Recipe: Pork Chops with Fennel, Rosemary, and Melted Onions
Trying to make weekday dinners less boring to cook and even a bit more dignified is a mission of mine. I’ve been achieving it, but not by coming up with bold new techniques as much as by mixing up my roster of Italian flavors—trying not always to reach for lemon with fish, rosemary with lamb. I know that sounds like such an obvious way to proceed, but during the week when I’m just trying to pull a dinner together, even I, grand dame of Southern Italian cooking, can fall into a rut.
The shrink-wrapped package of supermarket pork chops on my counter the other night wasn’t speaking to me. But I owned those damned pork chops, so I had to make the best of them, show them some respect. Pork chops and vinegar peppers? That was a favorite of my father’s, but how many times have I made the dish? Lots. Pork chops with sage, white wine, and garlic? I love that too, but I was searching for something different, yet still solidly Italian in spirit.
Fennel makes a beautiful perfume for pork, and of course rosemary and pork are a classic combo, too, but blend together fennel and rosemary and, I knew from experience, the palate can be pleasantly confused. Both ingredients have a gentle bitterness that I love, the rosemary with that evergreen bite and the fennel seed a certain musty, bitter aftertaste that lingers on your palate and grows sweet at the back of your throat. You’ll recognize fennel and rosemary together if you’ve ever eaten or cooked porchetta, the tender, fatty, Italian boned and rolled pork roast. That is its usual treatment. Sometimes it’s flavored only with rosemary and garlic, but the addition of fennel (usually ground seeds) makes it much more enticing.
What is this flavor melding exactly? The combination creates a totally new taste that takes time to sort out on the tongue. It’s warm, deep, and complex, almost as if more than two elements were at play. To my palate this complexity gets more interesting, even exotic, with every bite. My preferred way to create this flavor is to match fresh rosemary with fennel seeds, two powerful components. I’ve tried fresh bulb fennel with rosemary, but it lacks the impact. A touch of hot chili or garlic can become minor players, but I like to keep their presence down, so as not to overwhelm the point of the fennel-rosemary union.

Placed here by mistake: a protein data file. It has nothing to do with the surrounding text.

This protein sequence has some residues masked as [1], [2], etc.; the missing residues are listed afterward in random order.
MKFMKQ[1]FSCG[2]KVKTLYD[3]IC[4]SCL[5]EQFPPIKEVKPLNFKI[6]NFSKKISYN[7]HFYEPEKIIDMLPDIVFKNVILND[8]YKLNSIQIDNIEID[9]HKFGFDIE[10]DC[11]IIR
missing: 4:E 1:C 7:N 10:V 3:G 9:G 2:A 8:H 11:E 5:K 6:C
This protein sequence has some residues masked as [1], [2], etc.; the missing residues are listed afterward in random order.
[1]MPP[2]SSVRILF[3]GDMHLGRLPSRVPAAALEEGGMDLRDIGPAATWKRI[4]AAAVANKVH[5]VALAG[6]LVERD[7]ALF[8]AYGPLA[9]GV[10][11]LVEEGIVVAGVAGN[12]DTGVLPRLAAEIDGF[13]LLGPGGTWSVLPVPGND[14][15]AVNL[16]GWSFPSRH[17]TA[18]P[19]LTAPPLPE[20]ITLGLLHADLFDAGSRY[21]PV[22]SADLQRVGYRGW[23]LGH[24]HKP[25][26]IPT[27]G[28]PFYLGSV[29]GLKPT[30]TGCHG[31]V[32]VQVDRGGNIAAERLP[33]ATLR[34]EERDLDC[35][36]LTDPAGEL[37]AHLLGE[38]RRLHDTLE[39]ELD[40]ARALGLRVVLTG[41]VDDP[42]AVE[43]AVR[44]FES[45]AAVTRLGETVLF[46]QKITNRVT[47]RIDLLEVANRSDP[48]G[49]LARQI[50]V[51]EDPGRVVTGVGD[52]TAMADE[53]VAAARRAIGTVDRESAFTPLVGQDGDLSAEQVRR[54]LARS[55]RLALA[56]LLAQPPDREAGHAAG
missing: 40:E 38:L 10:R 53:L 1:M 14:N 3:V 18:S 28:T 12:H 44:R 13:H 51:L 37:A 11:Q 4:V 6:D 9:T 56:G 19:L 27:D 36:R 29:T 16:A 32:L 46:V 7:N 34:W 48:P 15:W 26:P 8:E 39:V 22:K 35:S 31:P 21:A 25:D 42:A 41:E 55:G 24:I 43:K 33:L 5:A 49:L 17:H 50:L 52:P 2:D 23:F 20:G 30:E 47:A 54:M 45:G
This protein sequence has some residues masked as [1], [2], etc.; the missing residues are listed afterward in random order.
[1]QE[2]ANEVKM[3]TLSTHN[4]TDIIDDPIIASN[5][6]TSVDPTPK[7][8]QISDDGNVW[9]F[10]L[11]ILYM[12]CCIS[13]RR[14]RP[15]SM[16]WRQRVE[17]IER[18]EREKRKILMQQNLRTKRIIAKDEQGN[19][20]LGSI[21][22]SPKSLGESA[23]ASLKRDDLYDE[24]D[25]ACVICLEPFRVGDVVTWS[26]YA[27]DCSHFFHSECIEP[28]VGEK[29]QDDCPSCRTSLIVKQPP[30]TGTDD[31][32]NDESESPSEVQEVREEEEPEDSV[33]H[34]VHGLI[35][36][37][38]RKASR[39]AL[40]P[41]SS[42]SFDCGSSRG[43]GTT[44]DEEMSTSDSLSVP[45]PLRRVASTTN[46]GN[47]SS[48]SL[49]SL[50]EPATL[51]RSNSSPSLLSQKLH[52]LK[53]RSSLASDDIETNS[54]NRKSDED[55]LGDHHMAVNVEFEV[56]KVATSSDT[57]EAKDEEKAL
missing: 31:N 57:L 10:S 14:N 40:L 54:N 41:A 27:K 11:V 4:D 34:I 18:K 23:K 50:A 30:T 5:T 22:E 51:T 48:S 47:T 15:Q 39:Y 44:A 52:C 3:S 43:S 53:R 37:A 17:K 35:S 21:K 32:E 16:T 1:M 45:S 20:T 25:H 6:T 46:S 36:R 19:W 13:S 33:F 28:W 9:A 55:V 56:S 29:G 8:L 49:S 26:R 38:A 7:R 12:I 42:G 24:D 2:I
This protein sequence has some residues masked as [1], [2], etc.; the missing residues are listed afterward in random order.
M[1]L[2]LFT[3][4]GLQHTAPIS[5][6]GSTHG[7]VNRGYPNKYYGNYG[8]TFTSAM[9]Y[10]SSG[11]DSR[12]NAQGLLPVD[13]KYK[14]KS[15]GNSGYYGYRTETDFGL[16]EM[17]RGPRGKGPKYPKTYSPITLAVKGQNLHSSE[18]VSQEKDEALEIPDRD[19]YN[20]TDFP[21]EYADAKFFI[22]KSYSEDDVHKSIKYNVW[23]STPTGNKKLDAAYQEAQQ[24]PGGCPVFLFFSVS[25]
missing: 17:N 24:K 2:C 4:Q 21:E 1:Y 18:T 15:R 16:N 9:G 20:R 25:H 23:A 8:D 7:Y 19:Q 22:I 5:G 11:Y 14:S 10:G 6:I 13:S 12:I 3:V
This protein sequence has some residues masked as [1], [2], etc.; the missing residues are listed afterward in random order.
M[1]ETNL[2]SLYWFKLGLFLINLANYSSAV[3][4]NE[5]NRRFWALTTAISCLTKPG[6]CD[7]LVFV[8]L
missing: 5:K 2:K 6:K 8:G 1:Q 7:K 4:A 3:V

In my skillet, I let the flavors loose in two ways, first as an easy rub on the chops themselves, and then by mingling them with sautéed spring onions from the Greenmarket, the half grown ones with little bulbs that still have plenty of delicious, green stem. I let this cook down to develop sweetness, adding a splash of pastis just to underline the liquorishness of the fennel seed. This concentrated bed of flavor I used to gently finish simmering the pork chops after giving them a quick sear.
Is this rosemary-fennel duo good with grilled lamb? I can attest to its being a success. With braised bulb fennel? Yes, I’ve done it. Lovely. Duck? Sounds promising, and I’ll try it soon. I’ve made whole sea bass flavored this way, and also oven-roasted potatoes. Chicken? Eh, maybe a bit jarring, but I’ll keep playing around and see if I can come up with a better balance.
Pork chops with Fennel, Rosemary, and Melted Onions
2 approximately 1½-inch-thick bone-in, center cut pork chops
A palmful of fennel seeds, half left whole, half ground to a powder
4 sprigs rosemary, the leaves chopped
¼ teaspoon sugar
Freshly ground black pepper
Aleppo pepper (a slightly sweet, medium hot chili from Syria, available at www.kalustyan.com)
Extra-virgin olive oil
3 spring onions, sliced, using much of the tender green stem (not scallions, but immature white bulb onions)
3 cloves fresh spring garlic, thinly sliced
A splash of Pernod or another pastis
¼ cup dry white wine
½ cup chicken broth
In a small bowl, mix the ground fennel seeds, half of the chopped rosemary, the sugar, salt, black pepper, and the Aleppo. Press this little dry rub onto both sides of the pork chops. Let them sit at room temperature while you continue with the recipe.
In a large skillet, heat 2 tablespoons of olive oil over medium flame. Add the onion, and sauté until it’s just starting to turn golden, about 3 minutes. Add the garlic, and season it with a little salt and black pepper. Sauté a minute longer, just to release the garlic’s flavor. Add the Pernod, and let it bubble away. Add the white wine, and let that almost completely evaporate. Add the chicken broth, turn the heat down a touch, and let it simmer until the onions are meltingly soft, about 6 minutes. Cover the skillet if it starts to get too dry. Turn off the heat.
In another skillet, heat 2 tablespoons of olive oil over a high flame. When hot, add the pork chops, and brown them well on one side. Give them a flip, and brown the other side. This should take only about 2 minutes.
Place the browned chops in the skillet with the onions, spooning some of the onion mix over the chops. Turn the flame to very low, cover the skillet, and simmer until the chops are just tender with a touch of pink left at the bone, about 3 minutes (really, that should do it). Turn off the heat, and remove the skillet from the burner, letting the chops and onions sit in the skillet for about a minute, to gently finish the cooking and allow the flavors to mingle further.
Serve right away, spooning the onions on top of the chops. These are really good with polenta.